Did you know that Outside Magazine, champion of all things outdoors and active, ranks Vancouver as one of the best cities for cycling in North America?
In its October 2012 issue, Outside gives us credit for our network of bike lanes, especially the attention given to creating safe routes for cyclists in high traffic spots like downtown and the bridges; the seawall; cycling-friendly transit options; and events such as the annual Velo-palooza cycling festival.
The latest proposal to make our city more cycling friendly is the improvement of the Cornwall Avenue-Point Grey Road corridor.
The city is examining options to create a safe, convenient connection for cyclists and pedestrians between the Burrard Bridge and Jericho Beach.
This week saw three lively, well-attended open houses in the neighbourhood as the city gathered ideas and feedback from residents.
I'll admit to having a vested interest in this particular proposal as I cycle from Kits to the downtown core for my daily commute.
There's no question that it's not the most cyclist-friendly route in the city, especially as you come off the bridge and merge with vehicles and pedestrians at the Cornwall intersection.
Especially on dark and rainy days, skirting the fast-moving traffic on a bike can feel like taking your life in your hands.
Possibilities for improvement include separated bike lanes on either Cornwall/Point Grey road or nearby side streets; complete closure of parts of the road to vehicle traffic; and enhancement of the seaside greenway that runs between the road and Kits Beach.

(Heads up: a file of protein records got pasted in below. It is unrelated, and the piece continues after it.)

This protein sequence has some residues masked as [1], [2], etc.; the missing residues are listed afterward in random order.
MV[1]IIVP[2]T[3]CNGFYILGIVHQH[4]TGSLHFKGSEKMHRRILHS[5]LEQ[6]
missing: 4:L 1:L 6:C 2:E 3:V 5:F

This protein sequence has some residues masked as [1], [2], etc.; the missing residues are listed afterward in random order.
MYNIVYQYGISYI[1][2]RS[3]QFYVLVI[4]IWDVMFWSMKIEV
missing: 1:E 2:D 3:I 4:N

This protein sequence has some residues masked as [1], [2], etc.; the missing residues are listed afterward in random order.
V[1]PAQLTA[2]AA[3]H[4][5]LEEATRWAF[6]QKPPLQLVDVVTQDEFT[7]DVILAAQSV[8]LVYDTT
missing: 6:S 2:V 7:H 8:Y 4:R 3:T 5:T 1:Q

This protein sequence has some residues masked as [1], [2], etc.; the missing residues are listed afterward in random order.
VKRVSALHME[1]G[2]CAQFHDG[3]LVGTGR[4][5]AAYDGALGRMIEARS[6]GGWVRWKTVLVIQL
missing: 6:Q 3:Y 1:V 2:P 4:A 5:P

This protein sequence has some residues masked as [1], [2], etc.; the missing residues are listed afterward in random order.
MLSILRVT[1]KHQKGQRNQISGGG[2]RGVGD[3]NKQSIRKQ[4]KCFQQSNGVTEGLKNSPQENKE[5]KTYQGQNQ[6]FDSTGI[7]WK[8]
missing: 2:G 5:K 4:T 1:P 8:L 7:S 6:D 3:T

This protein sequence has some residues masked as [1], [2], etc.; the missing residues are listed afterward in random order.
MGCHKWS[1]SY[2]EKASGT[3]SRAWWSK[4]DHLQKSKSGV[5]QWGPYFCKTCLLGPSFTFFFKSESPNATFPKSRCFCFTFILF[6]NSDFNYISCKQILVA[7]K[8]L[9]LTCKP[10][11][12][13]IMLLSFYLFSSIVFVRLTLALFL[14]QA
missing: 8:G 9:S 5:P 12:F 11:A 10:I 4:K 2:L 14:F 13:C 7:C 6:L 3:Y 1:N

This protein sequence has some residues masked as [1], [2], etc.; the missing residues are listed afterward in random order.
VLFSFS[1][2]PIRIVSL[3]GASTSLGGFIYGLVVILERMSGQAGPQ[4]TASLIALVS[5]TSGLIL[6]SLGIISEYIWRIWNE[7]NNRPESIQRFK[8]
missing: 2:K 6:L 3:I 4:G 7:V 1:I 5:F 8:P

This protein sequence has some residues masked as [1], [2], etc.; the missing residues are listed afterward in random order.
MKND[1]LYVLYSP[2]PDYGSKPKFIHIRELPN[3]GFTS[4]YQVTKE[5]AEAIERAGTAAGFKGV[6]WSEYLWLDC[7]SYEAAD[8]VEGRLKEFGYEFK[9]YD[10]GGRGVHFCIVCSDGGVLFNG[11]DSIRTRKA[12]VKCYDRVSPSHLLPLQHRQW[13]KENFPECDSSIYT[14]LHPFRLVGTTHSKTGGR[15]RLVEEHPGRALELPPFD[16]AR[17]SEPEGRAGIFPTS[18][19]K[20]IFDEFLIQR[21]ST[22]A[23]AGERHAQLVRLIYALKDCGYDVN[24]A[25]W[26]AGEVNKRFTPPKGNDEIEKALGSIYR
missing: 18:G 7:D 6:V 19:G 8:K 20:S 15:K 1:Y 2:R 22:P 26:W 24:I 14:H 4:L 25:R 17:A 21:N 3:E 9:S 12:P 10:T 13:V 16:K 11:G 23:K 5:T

Regardless of which option (or combination of options) is eventually chosen, improving the route for cyclists and pedestrians while balancing the needs of other road users will be challenging.
Street parking on both Cornwall and Point Grey is at heavily used, especially during the summer months, and up to 30,000 cars use certain sections of the route each day.
On the Cornwall stretch, businesses between the bridge and Yew Street could be negatively impacted by changes that reduce parking options or move the main flow of traffic elsewhere.
Excited though I am by the clear benefits to cyclists that an improved route would bring, I also very much hope that the final solution will be one which also considers the needs of residents, pedestrians, and businesses.
Developing cycling infrastructure is hugely important as a means of encouraging environmentally-friendly transportation and improving the overall livability of our city, but doing so in a measured and balanced way is vital to ensure the goodwill of the community.
If you have strong feelings about the development of a cycling route on the Point-Grey Cornwall corridor, another round of community meetings and open houses is scheduled for April once the city has finished gathering feedback and traffic data from the preliminary consultation.
The city planners are looking for your input - don't miss the chance to give it.
Kay Cahill is a cyclist and librarian who believes bikes are for life, not just for commuting. Read more at sidecut.ca, or send a comment to firstname.lastname@example.org.